“Go to Russia, Go to Russia,” chanted protesters as three buses loaded with Ukrainian riot police slowly retreated from their unsuccessful attack on pro-European protesters occupying Kyiv’s City Hall.
Riot police and protesters played push and pull Wednesday over the heart of Ukraine’s capital. Under the cover of darkness and helped by Arctic temperatures, riot police broke down barricades and reclaimed about 20 percent of the Maidan, the protesters’ camp.
Protester Oleg recounts how the police failed to take the opposition’s command center and shut down the sound stage: “They tried to break into the building, but they failed because actually the people stay there, and they stop.”
The police generally did not use their clubs, but 30 people were injured.
Within hours, strong reaction came from the United States.
U.S. Secretary of State John Kerry issued this statement: “The United States expresses its disgust with the decision of Ukrainian authorities to meet the peaceful protest in Kyiv’s Maidan Square with riot police, bulldozers, and batons, rather than with respect for democratic rights and human dignity.”
In Kyiv, U.S. Assistant Secretary of State Victoria Nuland met with President Viktor Yanukovych and then spoke to reporters:
“I made it absolutely clear to him that what happened last night, what has been happening in security terms here, is absolutely impermissible in a European state, in a democratic state.”
At the end of Wednesday, President Yanukovych invited the opposition to join the government in a round table dialogue to seek a peaceful solution.
From jail, former Prime Minister Yulia Tymoshenko urged the West to take even tougher steps.
She appealed in a statement: “Stop the authoritarian regime in Ukraine with financial and visa sanctions and international anti-corruption investigations. Otherwise, a cemetery of freedom will be built in Ukraine. Act!”
Increasingly, Ukraine’s president is starting to look isolated.
Two of Ukraine’s major churches, the Greek-Catholic and the Ukrainian Orthodox, condemned the latest police attacks on the protesters’ encampment. As riot police gathered, protesters were summoned from sleep, not only by mobile telephone and social network messages, but by church bells ringing insistently in Kyiv’s pre-dawn darkness.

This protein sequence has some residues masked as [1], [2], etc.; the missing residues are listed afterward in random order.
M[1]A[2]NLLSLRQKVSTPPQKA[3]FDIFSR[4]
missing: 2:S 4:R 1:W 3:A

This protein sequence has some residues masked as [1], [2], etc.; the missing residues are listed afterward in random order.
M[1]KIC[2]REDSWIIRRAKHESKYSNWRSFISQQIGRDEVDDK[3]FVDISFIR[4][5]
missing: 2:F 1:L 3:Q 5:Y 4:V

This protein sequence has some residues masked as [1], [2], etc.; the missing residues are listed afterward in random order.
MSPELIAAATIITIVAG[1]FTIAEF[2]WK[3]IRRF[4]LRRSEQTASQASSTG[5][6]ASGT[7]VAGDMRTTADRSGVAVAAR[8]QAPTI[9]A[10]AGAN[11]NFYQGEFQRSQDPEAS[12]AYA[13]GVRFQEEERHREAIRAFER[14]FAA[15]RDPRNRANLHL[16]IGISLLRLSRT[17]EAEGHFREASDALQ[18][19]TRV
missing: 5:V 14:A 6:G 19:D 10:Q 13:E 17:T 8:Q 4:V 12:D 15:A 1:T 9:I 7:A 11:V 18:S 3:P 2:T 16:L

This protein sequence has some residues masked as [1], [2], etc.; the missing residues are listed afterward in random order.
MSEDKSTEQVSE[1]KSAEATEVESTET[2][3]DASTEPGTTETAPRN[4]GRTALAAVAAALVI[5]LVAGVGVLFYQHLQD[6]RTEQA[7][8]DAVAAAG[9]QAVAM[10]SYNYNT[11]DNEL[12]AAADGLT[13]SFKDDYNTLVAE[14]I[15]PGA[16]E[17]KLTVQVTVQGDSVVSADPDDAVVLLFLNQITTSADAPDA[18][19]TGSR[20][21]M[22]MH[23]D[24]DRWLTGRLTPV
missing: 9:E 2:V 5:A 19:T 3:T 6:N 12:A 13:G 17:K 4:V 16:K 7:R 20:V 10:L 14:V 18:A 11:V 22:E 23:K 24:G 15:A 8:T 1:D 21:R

By daylight, the protest square was once again filled with defiant people, three weeks after the protest started.
A Kiev construction company director, Vladimir, was there, his red motorcycle helmet contrasting with the falling snow.
“We are going to be more and more, and the government should start thinking about that,” he said, between sips of hot tea from a plastic cup.
Further weakening Ukraine’s president, television stations owned by once-loyal oligarchs are giving increasingly evenhanded coverage to the protests.
At the same time, supporters from the president’s heartland, eastern Ukraine, have failed to materialize in the capital. In contrast, pro-European demonstrators have proved willing to drive halfway across the nation to demonstrate.
As international condemnation mounted Wednesday, an order was given. Suddenly, the riot police fell back.
As soon as they withdrew, protesters started rebuilding a wooden barricade, one that police had cut with chainsaws only hours earlier.